“You’re welcome,” I whispered. “You should go now.”

But I didn’t let go. She tilted her head, eyes crinkled in question. And as she did each day, she peered through the hole, and her voice lured me from the desolation of war. She told me stories in her strange tongue, soft words sharing blushed secrets and dreams. Her laughter rippled toward me, and at times, tears tumbled into the stream of words. She wiped her cheeks on the worn sleeves of her ruby dress, and I stroked her hand, yearning for her warmth through that dark stone hole.

I didn’t shoot her.

With the first snows, our officers issued fresh orders and we cleaned our rifles. I rested the barrel in the hole and waited. Bullets weighted my pocket beside the bread, and my fingers froze. She came with the others across the muted green of a beautiful and barren world.

“Ready!” my captain shouted.

Rifles clacked against the stones along the line. I raised my gun and sighted. Her red dress shone like a brand.

“Aim!”

She danced across the broken land, her eyes smiling into the black hole between us.

“Fire!”

I shot wide and high. She halted and stared at my borehole while those around her screamed and fled. Weapons barked like feral dogs; light flickered in the pocked blackness as we shrieked. The torrent of noise swamped my senses, and I shot through the hole until my rifle ran dry, shouting at her to run as tears blistered my eyes. Blood bloomed on her dress. She staggered backwards and pitched to the ground, snowflakes chasing her down.

Through the bitter winter, I stood vigil at my borehole, watching crows feast and snow frost the red silhouette of her body. In the spring, the last tatters of her ruby dress fluttered away in the wind, and I watched over her bones.

I don’t think I shot her, but she was just as dead.

***

Thanks to Sue Vincent for the wonderful prompt, despite where it took me.

***

Forgive me for this very rough translation of the girl’s words:
We (Swahili)
open (Indonesian)
our (Russian)
hearts (Spanish)
yes? (Arabic)

Peace – #Writephoto

In the end, I returned to the sanitarium. This time by choice and without the reams of commitment papers, the hustling of orderlies, and motherly coaxing of nurses. The baby-blue walls and polished linoleum shine with familiarity, and the bars feel less restrictive than I remember.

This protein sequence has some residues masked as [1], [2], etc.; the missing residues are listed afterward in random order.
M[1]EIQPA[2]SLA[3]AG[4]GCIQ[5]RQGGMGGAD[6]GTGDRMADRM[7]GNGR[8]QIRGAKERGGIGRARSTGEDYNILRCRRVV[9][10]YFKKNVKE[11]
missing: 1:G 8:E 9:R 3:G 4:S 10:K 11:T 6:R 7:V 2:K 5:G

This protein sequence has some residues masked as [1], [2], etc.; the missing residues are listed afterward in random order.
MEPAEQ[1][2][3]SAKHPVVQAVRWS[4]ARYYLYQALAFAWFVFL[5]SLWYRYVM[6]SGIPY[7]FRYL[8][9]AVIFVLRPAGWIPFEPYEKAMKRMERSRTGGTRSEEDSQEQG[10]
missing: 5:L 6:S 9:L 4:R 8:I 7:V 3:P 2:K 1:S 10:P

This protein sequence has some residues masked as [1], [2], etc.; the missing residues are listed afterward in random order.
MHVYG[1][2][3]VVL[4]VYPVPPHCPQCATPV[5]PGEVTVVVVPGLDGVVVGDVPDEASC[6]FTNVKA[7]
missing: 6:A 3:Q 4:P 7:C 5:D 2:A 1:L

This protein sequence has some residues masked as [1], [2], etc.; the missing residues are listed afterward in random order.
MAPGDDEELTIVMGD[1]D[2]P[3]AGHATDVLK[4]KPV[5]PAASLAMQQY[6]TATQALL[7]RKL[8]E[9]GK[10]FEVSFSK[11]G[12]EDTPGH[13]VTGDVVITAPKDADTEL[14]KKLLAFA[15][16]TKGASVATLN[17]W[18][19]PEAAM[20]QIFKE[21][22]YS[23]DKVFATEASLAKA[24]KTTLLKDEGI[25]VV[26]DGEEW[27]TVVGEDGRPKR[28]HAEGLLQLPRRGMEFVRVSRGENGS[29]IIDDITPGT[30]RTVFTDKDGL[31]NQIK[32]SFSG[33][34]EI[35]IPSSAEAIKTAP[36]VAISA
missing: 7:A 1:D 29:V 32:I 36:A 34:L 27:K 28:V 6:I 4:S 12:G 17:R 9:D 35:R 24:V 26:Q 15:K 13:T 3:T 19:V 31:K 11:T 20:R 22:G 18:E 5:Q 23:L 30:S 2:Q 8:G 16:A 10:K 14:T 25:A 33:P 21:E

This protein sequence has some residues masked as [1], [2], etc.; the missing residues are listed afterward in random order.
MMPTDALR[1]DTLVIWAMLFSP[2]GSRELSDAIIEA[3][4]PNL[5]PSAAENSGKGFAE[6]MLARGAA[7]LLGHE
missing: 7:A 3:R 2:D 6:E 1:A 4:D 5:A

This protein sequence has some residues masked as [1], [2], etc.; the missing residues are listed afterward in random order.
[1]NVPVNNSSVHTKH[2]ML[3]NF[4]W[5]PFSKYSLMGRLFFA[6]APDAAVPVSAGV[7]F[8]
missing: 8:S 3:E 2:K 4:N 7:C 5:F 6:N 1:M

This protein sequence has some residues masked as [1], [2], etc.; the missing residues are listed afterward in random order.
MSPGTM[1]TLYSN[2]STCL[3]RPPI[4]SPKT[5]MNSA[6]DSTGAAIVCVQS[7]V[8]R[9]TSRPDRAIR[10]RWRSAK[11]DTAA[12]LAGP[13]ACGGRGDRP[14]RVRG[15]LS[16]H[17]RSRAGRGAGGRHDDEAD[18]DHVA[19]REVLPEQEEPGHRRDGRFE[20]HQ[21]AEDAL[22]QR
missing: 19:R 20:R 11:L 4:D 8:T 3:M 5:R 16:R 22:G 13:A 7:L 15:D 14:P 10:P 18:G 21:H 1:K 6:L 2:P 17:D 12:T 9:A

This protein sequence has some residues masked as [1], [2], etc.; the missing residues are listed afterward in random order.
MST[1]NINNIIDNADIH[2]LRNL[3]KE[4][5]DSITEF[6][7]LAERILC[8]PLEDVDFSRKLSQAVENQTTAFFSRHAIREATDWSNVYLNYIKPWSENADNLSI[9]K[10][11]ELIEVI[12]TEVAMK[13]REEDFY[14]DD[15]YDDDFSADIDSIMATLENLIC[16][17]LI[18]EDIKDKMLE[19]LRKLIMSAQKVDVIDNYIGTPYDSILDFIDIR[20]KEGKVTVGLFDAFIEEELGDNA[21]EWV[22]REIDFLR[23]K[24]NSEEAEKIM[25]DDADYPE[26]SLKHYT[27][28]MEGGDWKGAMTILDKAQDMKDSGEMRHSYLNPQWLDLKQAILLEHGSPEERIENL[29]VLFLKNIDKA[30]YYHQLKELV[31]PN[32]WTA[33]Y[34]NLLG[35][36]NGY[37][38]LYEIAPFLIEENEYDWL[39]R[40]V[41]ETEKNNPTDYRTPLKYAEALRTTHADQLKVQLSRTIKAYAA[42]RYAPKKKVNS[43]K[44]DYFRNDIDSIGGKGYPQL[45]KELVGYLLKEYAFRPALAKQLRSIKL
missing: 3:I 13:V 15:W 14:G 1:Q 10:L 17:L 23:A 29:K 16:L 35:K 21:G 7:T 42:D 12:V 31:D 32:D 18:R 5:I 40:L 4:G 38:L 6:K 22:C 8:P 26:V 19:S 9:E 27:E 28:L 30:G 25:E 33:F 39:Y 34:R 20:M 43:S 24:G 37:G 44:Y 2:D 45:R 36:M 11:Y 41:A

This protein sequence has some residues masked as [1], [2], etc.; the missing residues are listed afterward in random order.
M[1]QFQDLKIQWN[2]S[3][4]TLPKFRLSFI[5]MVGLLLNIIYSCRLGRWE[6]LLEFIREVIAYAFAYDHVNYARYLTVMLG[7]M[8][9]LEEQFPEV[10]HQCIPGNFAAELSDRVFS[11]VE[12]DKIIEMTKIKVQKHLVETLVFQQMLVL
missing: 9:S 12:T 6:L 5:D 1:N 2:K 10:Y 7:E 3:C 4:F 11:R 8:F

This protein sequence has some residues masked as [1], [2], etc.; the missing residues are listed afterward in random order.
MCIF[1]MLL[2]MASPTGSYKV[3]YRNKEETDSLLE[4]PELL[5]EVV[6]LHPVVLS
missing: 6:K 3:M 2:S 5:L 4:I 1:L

I wander the halls with a certain air of freedom, considering my state. The same doctors make rounds in their cliched white coats and spectacles. Clipboards hang on hooks bolted to metal doors, and fluorescent lights hum in group-counseling like a chorus of wasps.

Despite the harsh glare of the world inside these walls, I’d found healing here. It came with compassion, by listening to stories with a crack in my heart, by risking a touch, a tear, an act of kindness. Not toward me, but toward others. Healing wasn’t about banishing my demons, a goal that had led me astray for years. It was grounded in the audacity to love, and I’d found my courage like a tidal wave.

I pass through the locked doors into the yard, and no one minds. The heat doesn’t bother me anymore, nor the cold, though today’s a brilliant day. At the rear of the grounds, a leafy glade snuggles up against the stone wall separating us from a less forgiving world. It once was a place for smoking or sex, but cameras curbed that urge, and now a bench offers a place for solitude and reflection.

This place suits me, and I plan to stay. I could travel anywhere in the world I wish, but my calling is here. Alone on the bench, I wait.

A woman heads my way. She’s thin, her skin sallow and eyes so tired they appear bruised. One arm wraps her body, and fingers twitch on chapped lips. She doesn’t see me, but I witness a cloud of despair encasing her like a thunderhead and a soul as bright as the sun. She sits beside me, and I enclose her in my arms, sate her need for love and peace. I open a crack in her heart.

In doing so, I receive more than I give and begin to heal my last regret—that my life’s purpose manifested with such sublime clarity only upon my death.

**

Thanks to Sue Vincent for another wonderful Thursday Photo Prompt.